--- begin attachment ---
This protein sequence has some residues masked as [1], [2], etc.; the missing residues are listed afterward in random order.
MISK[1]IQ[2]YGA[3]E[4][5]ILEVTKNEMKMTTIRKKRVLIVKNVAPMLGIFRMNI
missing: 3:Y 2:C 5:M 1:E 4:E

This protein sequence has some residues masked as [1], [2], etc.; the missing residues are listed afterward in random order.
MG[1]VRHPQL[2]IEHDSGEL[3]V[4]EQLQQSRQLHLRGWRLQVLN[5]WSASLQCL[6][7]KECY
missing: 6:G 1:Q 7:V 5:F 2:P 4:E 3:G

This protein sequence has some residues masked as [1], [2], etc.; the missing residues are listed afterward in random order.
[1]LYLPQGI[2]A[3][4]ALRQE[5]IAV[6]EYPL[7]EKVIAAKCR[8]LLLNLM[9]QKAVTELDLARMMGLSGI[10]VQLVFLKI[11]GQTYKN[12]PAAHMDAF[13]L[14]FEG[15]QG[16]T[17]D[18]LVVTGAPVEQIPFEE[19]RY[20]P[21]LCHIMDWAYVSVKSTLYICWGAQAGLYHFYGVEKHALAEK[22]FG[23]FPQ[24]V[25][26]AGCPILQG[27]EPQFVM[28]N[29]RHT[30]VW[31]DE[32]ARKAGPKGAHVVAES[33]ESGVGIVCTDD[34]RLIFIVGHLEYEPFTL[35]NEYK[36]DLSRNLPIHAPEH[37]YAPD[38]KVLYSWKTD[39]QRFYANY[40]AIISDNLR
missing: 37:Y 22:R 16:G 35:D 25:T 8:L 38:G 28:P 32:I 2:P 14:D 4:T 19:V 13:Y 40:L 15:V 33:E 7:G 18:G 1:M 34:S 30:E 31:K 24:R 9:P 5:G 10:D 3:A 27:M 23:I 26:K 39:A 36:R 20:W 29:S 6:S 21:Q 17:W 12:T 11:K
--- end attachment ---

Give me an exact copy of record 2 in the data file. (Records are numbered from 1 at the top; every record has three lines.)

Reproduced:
This protein sequence has some residues masked as [1], [2], etc.; the missing residues are listed afterward in random order.
MG[1]VRHPQL[2]IEHDSGEL[3]V[4]EQLQQSRQLHLRGWRLQVLN[5]WSASLQCL[6][7]KECY
missing: 6:G 1:Q 7:V 5:F 2:P 4:E 3:G